France’s data protection agency, CNIL, has fined Amazon’s French warehouses unit €32 million ($34.9 million) for deploying an “excessively intrusive” surveillance system to monitor staff performance. Amazon France Logistique used scanners to track employees, triggering alerts for inactivity exceeding 10 minutes or rapid handling of packages. CNIL found the surveillance violated the EU’s general data protection regulation (GDPR) by not obtaining adequate consent and fined Amazon nearly three percent of its annual revenue. Amazon rejects the findings but will adjust its surveillance practices in response to CNIL’s concerns.
The surveillance methods used by Amazon included monitoring workers with “stow machine guns” to check if items were scanned too quickly. CNIL noted that employees were under constant pressure, with time between entry and start of work also monitored. Workers had to justify absences regularly, and the surveillance data was kept for 31 days. CNIL described the fine as “nearly unprecedented” and close to the maximum of four percent of revenue that it could impose.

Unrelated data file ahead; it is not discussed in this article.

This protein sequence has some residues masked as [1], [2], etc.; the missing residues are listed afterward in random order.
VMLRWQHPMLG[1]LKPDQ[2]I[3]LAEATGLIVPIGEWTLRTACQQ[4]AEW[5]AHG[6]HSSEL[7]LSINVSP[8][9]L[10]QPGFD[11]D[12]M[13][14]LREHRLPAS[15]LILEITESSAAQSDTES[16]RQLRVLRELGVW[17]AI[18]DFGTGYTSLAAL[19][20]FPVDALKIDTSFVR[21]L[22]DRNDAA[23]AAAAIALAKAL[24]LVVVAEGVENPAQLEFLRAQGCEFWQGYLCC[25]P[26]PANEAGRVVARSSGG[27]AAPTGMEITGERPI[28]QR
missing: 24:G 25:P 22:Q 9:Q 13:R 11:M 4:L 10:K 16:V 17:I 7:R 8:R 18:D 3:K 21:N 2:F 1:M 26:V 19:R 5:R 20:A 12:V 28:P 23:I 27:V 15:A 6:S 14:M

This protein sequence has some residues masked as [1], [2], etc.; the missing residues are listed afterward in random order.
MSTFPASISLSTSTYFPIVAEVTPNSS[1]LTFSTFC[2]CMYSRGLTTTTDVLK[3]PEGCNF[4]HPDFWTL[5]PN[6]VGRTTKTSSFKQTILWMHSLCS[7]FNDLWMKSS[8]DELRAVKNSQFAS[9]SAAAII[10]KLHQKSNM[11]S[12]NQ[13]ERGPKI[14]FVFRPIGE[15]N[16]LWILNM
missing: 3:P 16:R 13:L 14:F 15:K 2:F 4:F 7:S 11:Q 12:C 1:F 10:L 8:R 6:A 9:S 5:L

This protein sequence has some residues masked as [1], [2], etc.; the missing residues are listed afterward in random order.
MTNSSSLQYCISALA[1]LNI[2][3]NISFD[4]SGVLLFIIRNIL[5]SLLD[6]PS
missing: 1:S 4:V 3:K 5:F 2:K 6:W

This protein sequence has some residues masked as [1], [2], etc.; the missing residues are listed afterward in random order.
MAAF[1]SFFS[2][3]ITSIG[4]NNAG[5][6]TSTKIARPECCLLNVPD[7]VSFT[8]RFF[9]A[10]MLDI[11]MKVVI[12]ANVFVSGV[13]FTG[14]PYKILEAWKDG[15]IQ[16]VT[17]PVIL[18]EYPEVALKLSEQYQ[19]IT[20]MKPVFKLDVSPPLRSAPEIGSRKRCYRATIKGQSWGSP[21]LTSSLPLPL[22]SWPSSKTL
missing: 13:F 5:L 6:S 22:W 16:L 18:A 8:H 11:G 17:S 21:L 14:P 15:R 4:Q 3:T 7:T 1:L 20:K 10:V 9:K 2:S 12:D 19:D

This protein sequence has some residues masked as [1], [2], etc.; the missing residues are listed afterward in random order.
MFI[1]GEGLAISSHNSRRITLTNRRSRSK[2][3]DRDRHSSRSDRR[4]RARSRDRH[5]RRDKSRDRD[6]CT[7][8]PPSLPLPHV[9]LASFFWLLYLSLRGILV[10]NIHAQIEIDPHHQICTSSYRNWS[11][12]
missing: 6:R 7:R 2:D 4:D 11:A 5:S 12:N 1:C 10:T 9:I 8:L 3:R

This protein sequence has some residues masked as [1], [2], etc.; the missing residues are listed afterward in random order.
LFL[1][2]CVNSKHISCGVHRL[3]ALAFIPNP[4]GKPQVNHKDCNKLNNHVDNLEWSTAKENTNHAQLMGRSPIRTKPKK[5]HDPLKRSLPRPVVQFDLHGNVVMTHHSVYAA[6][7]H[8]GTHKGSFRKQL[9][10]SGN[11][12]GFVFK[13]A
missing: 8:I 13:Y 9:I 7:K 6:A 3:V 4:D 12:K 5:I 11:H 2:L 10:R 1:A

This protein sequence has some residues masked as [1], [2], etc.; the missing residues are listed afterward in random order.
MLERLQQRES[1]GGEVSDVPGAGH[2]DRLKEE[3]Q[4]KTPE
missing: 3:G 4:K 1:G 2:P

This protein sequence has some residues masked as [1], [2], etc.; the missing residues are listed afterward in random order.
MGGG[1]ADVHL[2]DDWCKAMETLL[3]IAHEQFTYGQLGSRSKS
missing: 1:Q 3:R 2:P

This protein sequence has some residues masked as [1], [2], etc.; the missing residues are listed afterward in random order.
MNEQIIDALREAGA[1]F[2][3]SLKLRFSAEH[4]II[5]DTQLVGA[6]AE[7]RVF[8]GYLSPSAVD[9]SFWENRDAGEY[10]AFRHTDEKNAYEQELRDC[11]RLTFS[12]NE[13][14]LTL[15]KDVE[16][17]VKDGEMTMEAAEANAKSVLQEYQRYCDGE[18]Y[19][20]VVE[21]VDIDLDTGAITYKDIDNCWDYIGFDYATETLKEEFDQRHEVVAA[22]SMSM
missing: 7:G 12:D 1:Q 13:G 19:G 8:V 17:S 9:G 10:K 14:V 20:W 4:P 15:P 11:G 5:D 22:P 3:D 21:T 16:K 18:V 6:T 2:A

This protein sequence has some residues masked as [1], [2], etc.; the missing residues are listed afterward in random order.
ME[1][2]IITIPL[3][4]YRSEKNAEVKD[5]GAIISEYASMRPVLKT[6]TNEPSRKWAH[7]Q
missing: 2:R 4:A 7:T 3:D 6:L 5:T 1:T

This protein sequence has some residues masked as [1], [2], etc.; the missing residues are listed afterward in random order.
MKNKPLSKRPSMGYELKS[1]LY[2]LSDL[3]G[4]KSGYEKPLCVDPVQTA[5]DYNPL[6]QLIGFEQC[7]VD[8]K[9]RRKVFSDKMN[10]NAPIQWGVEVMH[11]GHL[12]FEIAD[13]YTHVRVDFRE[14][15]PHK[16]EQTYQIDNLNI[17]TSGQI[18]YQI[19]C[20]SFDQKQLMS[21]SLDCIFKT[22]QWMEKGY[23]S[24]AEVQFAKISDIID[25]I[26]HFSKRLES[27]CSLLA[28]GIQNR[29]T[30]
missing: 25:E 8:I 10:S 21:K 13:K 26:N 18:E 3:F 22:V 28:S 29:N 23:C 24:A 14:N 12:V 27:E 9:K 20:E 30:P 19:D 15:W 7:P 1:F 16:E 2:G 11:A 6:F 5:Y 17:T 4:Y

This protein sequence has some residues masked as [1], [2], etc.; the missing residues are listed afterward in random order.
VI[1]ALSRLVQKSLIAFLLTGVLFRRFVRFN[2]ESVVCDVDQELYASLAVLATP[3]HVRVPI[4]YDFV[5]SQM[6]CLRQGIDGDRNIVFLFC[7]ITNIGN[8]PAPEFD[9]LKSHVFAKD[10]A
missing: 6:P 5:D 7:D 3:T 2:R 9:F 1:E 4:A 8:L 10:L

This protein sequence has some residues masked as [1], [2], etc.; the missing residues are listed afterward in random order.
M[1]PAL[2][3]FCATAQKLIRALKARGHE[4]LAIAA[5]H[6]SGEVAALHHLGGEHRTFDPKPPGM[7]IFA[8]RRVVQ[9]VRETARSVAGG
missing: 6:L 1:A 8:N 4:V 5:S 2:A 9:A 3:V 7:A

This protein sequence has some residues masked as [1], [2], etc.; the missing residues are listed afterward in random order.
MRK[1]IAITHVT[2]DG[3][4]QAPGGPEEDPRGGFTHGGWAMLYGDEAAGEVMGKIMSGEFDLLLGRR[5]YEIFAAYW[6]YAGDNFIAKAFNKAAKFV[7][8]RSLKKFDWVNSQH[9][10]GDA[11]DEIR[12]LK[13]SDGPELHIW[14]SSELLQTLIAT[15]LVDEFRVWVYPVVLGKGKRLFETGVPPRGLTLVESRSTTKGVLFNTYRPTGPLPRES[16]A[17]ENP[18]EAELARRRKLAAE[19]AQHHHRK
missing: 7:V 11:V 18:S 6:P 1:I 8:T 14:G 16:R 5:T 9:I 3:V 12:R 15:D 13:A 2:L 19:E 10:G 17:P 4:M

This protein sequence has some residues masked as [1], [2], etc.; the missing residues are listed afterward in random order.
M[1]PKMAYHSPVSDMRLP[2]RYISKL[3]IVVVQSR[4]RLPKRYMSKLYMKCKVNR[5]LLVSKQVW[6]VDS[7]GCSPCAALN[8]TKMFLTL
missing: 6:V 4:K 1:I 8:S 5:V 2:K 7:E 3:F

An Amazon spokesman defended the surveillance system, stating that it was necessary to guarantee security, quality, and efficiency. The company employs around 20,000 people on permanent contracts in France, spread across eight massive distribution centers. In response to CNIL’s findings, Amazon will deactivate the “stow machine guns” that signal handling speeds and extend the “idle time” warnings from 10 to 30 minutes. The fine reflects growing concerns about employee surveillance practices and the need for companies to adhere to privacy regulations.